Eliminating PostgreSQL Split-Brain in Multi-Cloud Databases
Using a multi-cloud or multi-datacenter environment is useful for geo-distributed topologies or even for a disaster recovery plan, and actually, it is becoming more popular nowadays, therefore the concept of split-brain is also becoming more important as the risk of having it increase in this kind of scenario. You must prevent a split-brain to avoid potential data loss or data inconsistency, which could be a big problem for the business.
In this blog, we will see what a split-brain is, and how ClusterControl can help you to avoid this important issue.
What is Split-Brain?
In the PostgreSQL world, split-brain occurs when more than one primary node is available at the same time (without any third-party tool to have a multi-master environment) that allows the application to write in both nodes. In this case, you’ll have different information on each node, which generates data inconsistency in the cluster. Fixing this issue could be hard as you must merge data, something that sometimes is not possible.
PostgreSQL Split-Brain in a Multi-Cloud Topology
Let’s suppose you have the following multi-cloud topology for PostgreSQL (which is a pretty common topology nowadays):
Of course, you can improve this environment by, for example, adding an Application Server in the Cloud Provider 2, but in this case, let’s use this basic configuration.
If your primary node is down, one of the standby nodes should be promoted as a new primary and you should change the IP address in your application to use this new primary node.
There are different ways to make this in an automatic way. For example, you can use a virtual IP address assigned to your primary node and monitor it. If it fails, promote one of the standby nodes and migrate the virtual IP address to this new primary node, so you don’t need to change anything in your application, and this can be made using your own script or tool.
At the moment, you don’t have any issue, but… if your old primary node comes back, you must make sure you won’t have two primary nodes in the same cluster at the same time.
The most common methods to avoid this situation are:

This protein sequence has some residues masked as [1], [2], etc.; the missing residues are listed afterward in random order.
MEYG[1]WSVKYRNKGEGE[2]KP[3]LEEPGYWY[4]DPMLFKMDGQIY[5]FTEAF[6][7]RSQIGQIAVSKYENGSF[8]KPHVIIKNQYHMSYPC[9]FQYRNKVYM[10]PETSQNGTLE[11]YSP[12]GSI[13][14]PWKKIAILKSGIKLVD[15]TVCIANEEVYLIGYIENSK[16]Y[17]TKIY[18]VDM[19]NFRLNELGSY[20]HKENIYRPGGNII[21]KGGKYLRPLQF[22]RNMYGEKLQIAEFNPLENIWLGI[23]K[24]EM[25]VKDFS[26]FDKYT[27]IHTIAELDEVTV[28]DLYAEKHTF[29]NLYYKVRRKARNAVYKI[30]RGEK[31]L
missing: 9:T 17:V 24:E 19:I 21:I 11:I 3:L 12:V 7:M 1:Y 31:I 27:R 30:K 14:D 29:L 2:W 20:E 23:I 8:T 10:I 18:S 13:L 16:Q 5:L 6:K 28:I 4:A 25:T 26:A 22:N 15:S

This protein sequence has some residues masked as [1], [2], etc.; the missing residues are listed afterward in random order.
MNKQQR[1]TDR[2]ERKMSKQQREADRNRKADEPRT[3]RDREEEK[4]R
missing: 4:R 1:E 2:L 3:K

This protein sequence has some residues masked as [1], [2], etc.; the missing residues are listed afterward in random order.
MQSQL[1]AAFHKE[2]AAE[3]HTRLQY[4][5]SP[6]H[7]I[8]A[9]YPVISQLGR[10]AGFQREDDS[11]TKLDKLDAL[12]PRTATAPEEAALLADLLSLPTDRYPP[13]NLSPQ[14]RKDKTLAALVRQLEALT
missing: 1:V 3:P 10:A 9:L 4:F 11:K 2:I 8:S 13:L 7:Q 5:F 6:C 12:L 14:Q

- STONITH: Shoot The Other Node In The Head.
- SMITH: Shoot Myself In The Head.
PostgreSQL doesn’t provide any way to automate this process. You must make it on your own.
How to Avoid Split-Brain in PostgreSQL with ClusterControl
Now, let’s see how ClusterControl can help you with this task.
First, you can use it to deploy or import your PostgreSQL Multi-Cloud environment in an easy way as you can see in this blog post.
Then, you can improve your topology by adding a Load Balancer (HAProxy), which you can also do using ClusterControl following this blog. So, you will have something like this:
ClusterControl has an auto-failover feature that detects master failures and promotes a standby node with the most current data as a new primary. It also fails over the rest of the standby nodes to replicate from the new primary node.
HAProxy is configured by ClusterControl with two different ports by default, one read-write and one read-only. In the read-write port, you have your primary node as online and the rest of your nodes as offline, and in the read-only port, you have both the primary and the standby nodes online. In this way, you can balance the reading traffic between your nodes but you make sure that at the time of writing, the read-write port will be used, writing in the primary node that is the server that is online.
When HAProxy detects that one of your nodes, either primary or standby, is not accessible, it automatically marks it as offline and does not take it into account for sending traffic to it. This check is done by health check scripts that are configured by ClusterControl at the time of deployment. These check whether the instances are up, whether they are undergoing recovery, or are read-only.
If your old primary node comes back, ClusterControl will also avoid starting it, to prevent a potential split-brain in case you have a direct connection that is not using the Load Balancer, but you can add it to the cluster as a standby node in an automatic or manual way using the ClusterControl UI or CLI, then you can promote it to have the same topology that you had running before the issue.
Having the “Autorecovery” option ON, ClusterControl will perform this automatic failover as well as notify you of the problem. In this way, your systems can recover in seconds without your intervention and you will avoid a split-brain in a PostgreSQL Multi-Cloud environment.
You can also improve your High Availability environment by adding more ClusterControl nodes using the CMON HA feature described in this blog.
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